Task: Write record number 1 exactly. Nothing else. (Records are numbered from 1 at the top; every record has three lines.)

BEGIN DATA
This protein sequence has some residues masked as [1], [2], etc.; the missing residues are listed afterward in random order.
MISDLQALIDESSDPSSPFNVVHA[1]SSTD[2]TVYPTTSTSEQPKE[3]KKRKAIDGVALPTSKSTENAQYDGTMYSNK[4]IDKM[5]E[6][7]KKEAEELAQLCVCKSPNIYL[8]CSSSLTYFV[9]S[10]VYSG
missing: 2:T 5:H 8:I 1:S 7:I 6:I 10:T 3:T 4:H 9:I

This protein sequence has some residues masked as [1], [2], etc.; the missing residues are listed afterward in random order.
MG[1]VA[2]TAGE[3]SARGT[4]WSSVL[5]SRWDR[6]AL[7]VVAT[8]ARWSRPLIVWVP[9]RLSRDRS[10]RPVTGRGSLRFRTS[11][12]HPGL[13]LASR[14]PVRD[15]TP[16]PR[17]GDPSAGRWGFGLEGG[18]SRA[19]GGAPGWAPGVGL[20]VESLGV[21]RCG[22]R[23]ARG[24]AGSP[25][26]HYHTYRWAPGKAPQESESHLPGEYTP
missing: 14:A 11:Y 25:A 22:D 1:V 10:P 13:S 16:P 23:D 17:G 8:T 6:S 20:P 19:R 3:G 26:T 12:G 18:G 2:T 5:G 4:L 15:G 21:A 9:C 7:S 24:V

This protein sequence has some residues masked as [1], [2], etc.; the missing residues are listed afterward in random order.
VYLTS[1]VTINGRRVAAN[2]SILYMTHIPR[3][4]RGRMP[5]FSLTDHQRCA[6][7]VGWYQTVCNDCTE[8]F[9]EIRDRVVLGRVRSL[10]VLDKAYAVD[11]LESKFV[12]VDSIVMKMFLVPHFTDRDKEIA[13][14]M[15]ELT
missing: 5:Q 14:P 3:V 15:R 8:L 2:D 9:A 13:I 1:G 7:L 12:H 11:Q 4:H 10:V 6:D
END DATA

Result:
This protein sequence has some residues masked as [1], [2], etc.; the missing residues are listed afterward in random order.
MISDLQALIDESSDPSSPFNVVHA[1]SSTD[2]TVYPTTSTSEQPKE[3]KKRKAIDGVALPTSKSTENAQYDGTMYSNK[4]IDKM[5]E[6][7]KKEAEELAQLCVCKSPNIYL[8]CSSSLTYFV[9]S[10]VYSG
missing: 2:T 5:H 8:I 1:S 7:I 6:I 10:T 3:T 4:H 9:I